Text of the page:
This is a question that keeps popping to mind. The ability to run a game of Dungeons and Dragons for several other people is a challenging one. Generally, one has to know the rules, know the world, know the players, know the characters, have writing ability, acting ability, story-telling ability, a massive attention span, the ability to macro and micro game, the ability to adapt and the flexibility to roll with the punches.
That’s a pretty impressive list…
Newer players often don’t understand the amount of energy, effort and dedication it takes to run a campaign for weeks or months. The best GMs I’ve met are incredible to talk to, they’ve got binders of material, plans for the future, they pretty much know when someone is likely to die, what that person will play next and how that change in characters will cause cascades through-out the campaign. All of this sparks a question, how does one become a great GM? I’m going to cover what I believe are the most important aspects of a good GM.
Step 1, practice. Gm-ing is hard and there isn’t much for it but to do it over and over and over and over. It’s much like writing and learning how to write well. People don’t become amazing overnight, it is a skill honed through hours of pen-to-page action, making mistakes, writing drafts, facing rage and rejection but it has to be done to get better. GM-ing is the same way. If you don’t practice GM-ing, you won’t have the experience to handle it, nothing more, nothing less.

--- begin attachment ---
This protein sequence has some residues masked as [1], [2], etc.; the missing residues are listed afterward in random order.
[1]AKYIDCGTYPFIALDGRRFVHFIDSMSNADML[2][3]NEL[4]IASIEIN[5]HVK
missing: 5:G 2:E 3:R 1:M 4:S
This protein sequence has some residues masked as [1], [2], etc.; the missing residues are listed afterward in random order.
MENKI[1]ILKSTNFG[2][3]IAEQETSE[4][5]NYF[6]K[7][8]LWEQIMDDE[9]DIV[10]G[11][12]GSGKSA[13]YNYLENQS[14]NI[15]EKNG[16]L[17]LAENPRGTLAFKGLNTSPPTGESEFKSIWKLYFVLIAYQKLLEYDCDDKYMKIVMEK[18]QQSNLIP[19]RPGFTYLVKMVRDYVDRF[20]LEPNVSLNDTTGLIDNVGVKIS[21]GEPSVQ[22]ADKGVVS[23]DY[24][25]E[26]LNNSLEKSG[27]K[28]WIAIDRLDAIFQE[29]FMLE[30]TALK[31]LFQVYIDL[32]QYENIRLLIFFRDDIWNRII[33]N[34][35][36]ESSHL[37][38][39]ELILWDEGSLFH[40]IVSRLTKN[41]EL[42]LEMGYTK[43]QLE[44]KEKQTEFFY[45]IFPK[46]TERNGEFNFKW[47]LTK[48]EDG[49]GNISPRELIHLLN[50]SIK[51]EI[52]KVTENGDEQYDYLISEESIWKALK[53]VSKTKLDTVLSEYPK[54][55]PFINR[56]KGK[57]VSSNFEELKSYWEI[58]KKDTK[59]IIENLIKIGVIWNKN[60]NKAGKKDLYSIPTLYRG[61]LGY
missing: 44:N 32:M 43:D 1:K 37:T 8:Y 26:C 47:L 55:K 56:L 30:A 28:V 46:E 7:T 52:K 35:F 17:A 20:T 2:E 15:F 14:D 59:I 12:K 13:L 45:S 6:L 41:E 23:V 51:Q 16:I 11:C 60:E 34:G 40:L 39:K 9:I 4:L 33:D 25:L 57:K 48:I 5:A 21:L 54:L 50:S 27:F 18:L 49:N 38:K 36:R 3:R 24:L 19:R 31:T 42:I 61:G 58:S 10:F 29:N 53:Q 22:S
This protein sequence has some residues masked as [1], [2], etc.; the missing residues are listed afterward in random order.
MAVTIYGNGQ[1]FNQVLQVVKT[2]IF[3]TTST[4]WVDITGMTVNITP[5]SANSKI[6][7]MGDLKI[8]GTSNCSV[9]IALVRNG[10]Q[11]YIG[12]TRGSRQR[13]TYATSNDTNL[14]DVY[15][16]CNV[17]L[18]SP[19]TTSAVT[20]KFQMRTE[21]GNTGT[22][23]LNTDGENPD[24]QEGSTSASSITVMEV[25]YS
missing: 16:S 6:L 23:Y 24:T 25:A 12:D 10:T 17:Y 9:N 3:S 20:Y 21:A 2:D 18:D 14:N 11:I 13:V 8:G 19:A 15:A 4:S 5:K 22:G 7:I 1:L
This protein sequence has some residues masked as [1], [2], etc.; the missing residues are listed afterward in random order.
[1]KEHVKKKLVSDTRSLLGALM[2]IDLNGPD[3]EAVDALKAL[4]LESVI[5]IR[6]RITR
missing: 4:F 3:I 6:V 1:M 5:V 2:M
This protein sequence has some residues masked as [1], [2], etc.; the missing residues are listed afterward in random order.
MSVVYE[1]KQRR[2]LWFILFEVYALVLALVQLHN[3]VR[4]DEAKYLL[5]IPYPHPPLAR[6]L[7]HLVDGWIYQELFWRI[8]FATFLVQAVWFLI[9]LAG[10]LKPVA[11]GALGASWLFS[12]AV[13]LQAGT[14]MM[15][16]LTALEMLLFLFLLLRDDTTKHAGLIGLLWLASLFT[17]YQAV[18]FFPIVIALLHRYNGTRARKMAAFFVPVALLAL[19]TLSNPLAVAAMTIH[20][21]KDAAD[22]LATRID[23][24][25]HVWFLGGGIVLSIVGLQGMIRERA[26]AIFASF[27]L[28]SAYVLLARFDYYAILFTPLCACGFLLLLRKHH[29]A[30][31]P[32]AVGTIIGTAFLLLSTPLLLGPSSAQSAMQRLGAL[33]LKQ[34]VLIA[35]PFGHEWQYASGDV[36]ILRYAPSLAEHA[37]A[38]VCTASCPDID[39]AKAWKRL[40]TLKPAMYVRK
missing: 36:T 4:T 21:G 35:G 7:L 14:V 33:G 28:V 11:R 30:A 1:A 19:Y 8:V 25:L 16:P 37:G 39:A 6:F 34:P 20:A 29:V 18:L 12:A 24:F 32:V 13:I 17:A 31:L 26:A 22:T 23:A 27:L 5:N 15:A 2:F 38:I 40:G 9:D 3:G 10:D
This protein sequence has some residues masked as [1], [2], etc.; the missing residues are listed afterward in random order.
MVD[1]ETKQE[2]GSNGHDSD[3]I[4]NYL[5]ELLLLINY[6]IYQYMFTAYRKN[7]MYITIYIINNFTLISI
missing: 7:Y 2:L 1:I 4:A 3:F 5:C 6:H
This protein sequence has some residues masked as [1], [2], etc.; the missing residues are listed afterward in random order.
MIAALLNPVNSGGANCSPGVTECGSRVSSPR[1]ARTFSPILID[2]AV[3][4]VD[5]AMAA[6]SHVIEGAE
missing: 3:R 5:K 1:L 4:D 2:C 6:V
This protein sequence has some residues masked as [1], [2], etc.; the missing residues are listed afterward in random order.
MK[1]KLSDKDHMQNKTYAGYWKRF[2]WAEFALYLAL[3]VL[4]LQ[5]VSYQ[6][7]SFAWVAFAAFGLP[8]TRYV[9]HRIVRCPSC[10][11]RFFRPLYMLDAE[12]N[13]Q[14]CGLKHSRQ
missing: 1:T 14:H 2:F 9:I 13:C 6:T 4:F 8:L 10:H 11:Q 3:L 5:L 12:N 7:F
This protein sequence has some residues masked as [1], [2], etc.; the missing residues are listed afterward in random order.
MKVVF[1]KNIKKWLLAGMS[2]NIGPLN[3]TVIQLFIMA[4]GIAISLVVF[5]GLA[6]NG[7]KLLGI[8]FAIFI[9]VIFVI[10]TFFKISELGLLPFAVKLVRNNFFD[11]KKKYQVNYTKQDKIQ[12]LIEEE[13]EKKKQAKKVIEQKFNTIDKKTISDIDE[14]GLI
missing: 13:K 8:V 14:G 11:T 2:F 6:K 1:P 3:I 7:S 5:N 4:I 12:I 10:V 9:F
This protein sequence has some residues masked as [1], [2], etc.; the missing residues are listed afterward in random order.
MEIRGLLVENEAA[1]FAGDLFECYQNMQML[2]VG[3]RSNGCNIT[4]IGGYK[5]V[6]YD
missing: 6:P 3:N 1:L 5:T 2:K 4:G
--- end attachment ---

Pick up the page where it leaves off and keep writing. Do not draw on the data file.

Beyond practice is preparation. Being able to whip out a dungeon crawl when the players decide to abandon saving the kingdom to explore the creepy cave. Players are creatures straight from the plane of chaos. The only constant as a GM that can be counted on, is their magnificent ability to run the train right off the tracks (often backwards, at high speed, in another dimension, while screaming “falalalalala” the entire way).If you’re prepared, you’ll have the right tool for whatever situation your players decide that is happening now.
Adaptability competes strongly with preparation. All those wonderful tools are useless if the ability to twist your train tracks to catch the now extra-dimensional, screaming, speeding, backwards plot train doesn’t exist. The best stories I’ve heard from other players and GMs revolve around the players throwing an unexpected curve-ball and the GM flawlessly receiving and returning it. (I’ve been extremely fortunate falling in with a a large group of gamers that have decades of experience and stories to share).
Experience, preparation, adaptability. These are qualities a great GM has, without them you’ll find tales of terror or even worse…tales of mediocrity! (Let’s face it, the best stories are always at either extreme :P)